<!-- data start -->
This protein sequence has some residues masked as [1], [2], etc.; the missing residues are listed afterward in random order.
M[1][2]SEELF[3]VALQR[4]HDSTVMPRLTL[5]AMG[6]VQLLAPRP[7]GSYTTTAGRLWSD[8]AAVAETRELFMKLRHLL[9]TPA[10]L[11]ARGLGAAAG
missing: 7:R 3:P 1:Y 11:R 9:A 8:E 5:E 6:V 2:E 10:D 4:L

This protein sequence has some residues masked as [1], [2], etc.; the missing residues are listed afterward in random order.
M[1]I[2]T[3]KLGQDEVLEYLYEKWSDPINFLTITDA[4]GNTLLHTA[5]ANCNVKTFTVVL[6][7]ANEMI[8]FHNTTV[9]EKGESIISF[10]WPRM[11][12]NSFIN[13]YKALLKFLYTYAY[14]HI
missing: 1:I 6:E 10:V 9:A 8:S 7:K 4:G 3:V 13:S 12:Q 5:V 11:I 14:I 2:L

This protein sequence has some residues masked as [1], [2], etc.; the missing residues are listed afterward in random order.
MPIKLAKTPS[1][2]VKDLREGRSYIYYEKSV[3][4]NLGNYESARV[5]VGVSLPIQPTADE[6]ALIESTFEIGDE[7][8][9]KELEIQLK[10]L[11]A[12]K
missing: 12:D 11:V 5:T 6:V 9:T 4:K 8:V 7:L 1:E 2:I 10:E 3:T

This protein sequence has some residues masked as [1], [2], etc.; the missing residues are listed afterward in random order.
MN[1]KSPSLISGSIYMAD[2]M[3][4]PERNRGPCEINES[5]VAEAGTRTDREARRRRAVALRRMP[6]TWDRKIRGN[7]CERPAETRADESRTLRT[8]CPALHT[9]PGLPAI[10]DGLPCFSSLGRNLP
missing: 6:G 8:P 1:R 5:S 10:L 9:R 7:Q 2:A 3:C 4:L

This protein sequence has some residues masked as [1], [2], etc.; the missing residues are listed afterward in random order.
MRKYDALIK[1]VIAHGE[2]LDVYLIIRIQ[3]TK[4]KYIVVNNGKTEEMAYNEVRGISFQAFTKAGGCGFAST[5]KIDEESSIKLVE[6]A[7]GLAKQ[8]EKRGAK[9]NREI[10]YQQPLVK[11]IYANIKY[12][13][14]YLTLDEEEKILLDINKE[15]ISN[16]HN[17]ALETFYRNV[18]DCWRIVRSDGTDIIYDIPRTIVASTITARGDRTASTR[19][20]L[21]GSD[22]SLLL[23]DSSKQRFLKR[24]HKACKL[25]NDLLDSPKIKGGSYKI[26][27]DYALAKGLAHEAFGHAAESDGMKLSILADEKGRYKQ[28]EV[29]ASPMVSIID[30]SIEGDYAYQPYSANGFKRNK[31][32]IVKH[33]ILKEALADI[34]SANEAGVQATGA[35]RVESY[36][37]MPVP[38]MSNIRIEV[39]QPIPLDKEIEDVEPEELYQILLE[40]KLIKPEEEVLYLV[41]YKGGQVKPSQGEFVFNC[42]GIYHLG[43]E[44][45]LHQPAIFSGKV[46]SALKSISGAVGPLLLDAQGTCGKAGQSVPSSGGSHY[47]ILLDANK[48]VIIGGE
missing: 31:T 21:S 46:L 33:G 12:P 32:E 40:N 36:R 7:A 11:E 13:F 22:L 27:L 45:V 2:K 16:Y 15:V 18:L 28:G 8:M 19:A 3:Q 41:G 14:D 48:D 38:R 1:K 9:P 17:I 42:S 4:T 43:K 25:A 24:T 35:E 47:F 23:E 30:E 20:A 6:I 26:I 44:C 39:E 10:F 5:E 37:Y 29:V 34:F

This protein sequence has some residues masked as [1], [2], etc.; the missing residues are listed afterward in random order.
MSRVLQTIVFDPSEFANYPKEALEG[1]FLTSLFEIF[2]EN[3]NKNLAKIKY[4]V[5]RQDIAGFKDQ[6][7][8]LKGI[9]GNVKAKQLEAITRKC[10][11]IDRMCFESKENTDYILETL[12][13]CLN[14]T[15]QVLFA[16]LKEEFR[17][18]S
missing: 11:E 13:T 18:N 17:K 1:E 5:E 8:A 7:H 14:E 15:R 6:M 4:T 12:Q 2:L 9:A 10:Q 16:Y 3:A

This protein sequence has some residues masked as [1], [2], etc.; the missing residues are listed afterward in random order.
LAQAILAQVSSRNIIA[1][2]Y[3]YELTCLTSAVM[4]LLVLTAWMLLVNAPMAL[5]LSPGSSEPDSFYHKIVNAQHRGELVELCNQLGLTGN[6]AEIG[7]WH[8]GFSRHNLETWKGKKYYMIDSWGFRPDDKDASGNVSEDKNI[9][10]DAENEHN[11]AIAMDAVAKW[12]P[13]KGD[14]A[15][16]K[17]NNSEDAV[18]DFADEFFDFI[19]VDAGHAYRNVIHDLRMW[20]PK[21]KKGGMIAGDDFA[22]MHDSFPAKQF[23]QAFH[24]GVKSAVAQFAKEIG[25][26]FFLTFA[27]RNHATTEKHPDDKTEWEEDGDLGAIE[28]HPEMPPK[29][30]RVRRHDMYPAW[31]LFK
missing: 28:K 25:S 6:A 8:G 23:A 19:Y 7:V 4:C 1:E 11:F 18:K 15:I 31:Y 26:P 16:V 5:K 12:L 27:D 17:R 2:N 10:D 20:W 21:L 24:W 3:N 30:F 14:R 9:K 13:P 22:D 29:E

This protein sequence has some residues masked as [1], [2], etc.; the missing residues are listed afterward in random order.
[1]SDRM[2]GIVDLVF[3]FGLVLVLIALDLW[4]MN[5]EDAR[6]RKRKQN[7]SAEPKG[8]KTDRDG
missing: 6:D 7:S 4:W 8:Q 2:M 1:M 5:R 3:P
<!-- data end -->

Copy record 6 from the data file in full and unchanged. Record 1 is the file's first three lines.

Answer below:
This protein sequence has some residues masked as [1], [2], etc.; the missing residues are listed afterward in random order.
MSRVLQTIVFDPSEFANYPKEALEG[1]FLTSLFEIF[2]EN[3]NKNLAKIKY[4]V[5]RQDIAGFKDQ[6][7][8]LKGI[9]GNVKAKQLEAITRKC[10][11]IDRMCFESKENTDYILETL[12][13]CLN[14]T[15]QVLFA[16]LKEEFR[17][18]S
missing: 11:E 13:T 18:N 17:K 1:E 5:E 8:A 7:H 14:E 15:R 6:M 4:T 12:Q 2:L 9:A 10:Q 16:Y 3:A